Stop Dog From Eating Poop

Does your dog embarrass you by eating their own, other dogs or cats poop? Imagine, you are talking to an acquaintance in a park, someone you would like to become your friend, you are happily talking  to your new found friend and then your dog does the unspeakable. Not only does he squat and “do his business”  in front of you and your new friend but then sniffs it and begins to eat it. Unless you have been there, it’s hard to imagine the feeling – or maybe you can. There are reasons for this behavior and ways to stop your dog from eating poop!

Believe it or not this is quite a common problem that many dog owners face. This article was prompted by a question from Debbie on my article about Dog Separation Anxiety. The term used for dogs eating theirs or others poop is Coprophagia.

Today we explore the following topics;

  1. Introduction.
  2. Reasons and Causes.

Then we have a look at ways to stop your dog from eating their own or other animal poop with the following;

  1. Adding to the diet.
  2. Health and maintenance of the diet.
  3. Clean living environment.
  4. Dog Training devices.
  5. General dog training.


There are a few different theories why dogs eat their own poop however the reasons can be broken into to two categories.

  1. Behavioral Problem.
  2. Medical Problem.

If your dog has been sick and started eating their poop since then a visit to your favorite veterinarian is a must. There may be an underlying medical problem left from the illness that is causing your dog to behave in this way. Your veterinarian will be familiar with the medical reasons for this behavior and will be able to offer treatment or advice as well as give you dog a thorough health check up.

Ensure that if your dog has just started this behavior to keep their vaccinations up to date. Many diseases and parasites are spread through excrement and your dog could be exposed to serious illnesses.

dog eating on grass

Reasons and Causes Why Dogs Eat Poop.

Here are the main reasons why dogs behave in this way:-

  1. Some dogs find the taste appealing. (ewww)
  2. High fat – low fibre diet. Dog diets high in fat and low fibre are digested too quickly and the dog might try to digest it again to gain the necessary nutrients they need for health.
  3. A symptom of Dog Separation Anxiety or boredom.
  4. Some puppies experience vitamin or mineral deficiencies and eating their poop restores the delicate balance in their intestinal system.
  5. Bitches of young pups will clean the pups as needed to keep the area clean and puppies may copy this behavior.
  6. Puppies may “hide the evidence” by eating it if they have been punished for leaving little surprises around the home. Puppies don’t understand what they are being punished for and will think that they are being punished for actually pooping rather than going in the wrong place.
  7. Maybe your dog is trying to clean their living area – either inside or in the yard. If you suspect that this is the reason then you need to clean the area daily.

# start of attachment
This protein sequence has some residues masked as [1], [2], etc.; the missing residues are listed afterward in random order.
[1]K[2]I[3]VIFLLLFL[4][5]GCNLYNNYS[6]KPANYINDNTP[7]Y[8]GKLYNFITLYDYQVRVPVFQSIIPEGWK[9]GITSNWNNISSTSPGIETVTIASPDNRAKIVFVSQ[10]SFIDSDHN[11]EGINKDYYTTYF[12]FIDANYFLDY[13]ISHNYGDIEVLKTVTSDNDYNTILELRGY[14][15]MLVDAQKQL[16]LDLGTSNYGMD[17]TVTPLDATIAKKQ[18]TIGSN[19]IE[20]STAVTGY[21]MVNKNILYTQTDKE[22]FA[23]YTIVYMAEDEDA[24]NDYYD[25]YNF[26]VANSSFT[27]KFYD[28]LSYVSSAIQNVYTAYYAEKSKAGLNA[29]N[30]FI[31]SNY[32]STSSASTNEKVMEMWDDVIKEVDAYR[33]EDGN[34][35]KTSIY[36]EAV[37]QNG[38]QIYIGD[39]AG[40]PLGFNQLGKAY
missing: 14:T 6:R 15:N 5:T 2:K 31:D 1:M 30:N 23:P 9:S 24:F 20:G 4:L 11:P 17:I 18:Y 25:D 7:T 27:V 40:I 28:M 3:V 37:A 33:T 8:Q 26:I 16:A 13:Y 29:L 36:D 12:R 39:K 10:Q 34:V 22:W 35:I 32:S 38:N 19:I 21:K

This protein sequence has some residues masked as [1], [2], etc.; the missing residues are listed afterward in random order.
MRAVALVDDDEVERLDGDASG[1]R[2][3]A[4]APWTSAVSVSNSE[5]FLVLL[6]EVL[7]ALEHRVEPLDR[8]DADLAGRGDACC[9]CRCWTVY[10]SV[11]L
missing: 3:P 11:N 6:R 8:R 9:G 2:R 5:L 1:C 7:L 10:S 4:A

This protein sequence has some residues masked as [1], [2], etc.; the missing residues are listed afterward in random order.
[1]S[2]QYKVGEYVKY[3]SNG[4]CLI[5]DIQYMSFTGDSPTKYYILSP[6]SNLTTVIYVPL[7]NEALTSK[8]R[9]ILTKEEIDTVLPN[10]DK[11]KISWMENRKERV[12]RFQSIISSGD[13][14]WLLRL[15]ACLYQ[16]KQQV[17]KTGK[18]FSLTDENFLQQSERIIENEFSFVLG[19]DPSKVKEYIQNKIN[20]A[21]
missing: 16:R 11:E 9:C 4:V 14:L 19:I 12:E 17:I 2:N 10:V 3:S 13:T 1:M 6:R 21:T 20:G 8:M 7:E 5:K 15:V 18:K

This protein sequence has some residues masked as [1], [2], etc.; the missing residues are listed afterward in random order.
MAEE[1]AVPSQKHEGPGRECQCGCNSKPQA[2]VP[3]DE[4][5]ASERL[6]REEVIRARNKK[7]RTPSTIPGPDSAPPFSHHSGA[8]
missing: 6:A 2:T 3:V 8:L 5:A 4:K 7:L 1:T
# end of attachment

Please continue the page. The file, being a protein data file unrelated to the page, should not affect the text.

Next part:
8. Copying other dogs behavior.
  9. Over feeding -if your dog is getting too much to eat it is likely that he/she won’t be able to digest the food properly and the partially digested food is eaten again.
  10. Under feeding. Some dog owners only feed their dogs once a day leaving the dog hungry and they will go into scavenger mode and eat anything around. It is best to feed your dog twice a day.
  11. Medications or antibiotics. Some dogs develop poop eating behavior when they are being treated for other aliments.
  12. Some dogs may eat the feces of a companion dog who is sick. This type of behavior is an effort protect the companion dog from predators.
  13. Change in diet. Radically changing a dogs normal diet can cause dog coprophagia. This is most common when the diet is higher in fat. (see point 2)

How to stop your dog from eating poop.

Some suggestions to help stop dog from eating poop are as follows:-

Adding to the diet.

Add a little pineapple, spinach or pumpkin to your dogs meals. Apparently when these foods are digested they smell and taste terrible to dogs. There are also specific additives that are designed to make the poop smell bad so your dog is not tempted to eat it. These products are available through your local veterinarian.

Health Maintenance and Diet.

Ensure your dog is wormed regularly and gets regular check ups from the vet.  A healthy dog with a nutritious diet high in fiber will be less likely to engage in behaviors like eating poop.

Clean Living Environment.

Keeping your dog’s living area clean will reduce their need to clean it up themselves. Daily removal of any poop in the house, their room and the yard will make a big difference.

Dog Training Devices.

Negative reinforcement by the use of a choker collar can be helpful if other methods fail. In worst case scenario you could use a well fitting muzzle and only remove it for meal times, however this is an extreme measure and may not curb the behavior but only disable your dog from doing it. On the other hand, this could be a practical solution in the short term so you can take your dog out in public with  out fear of them eating theirs or another dogs poop.

General Dog Training.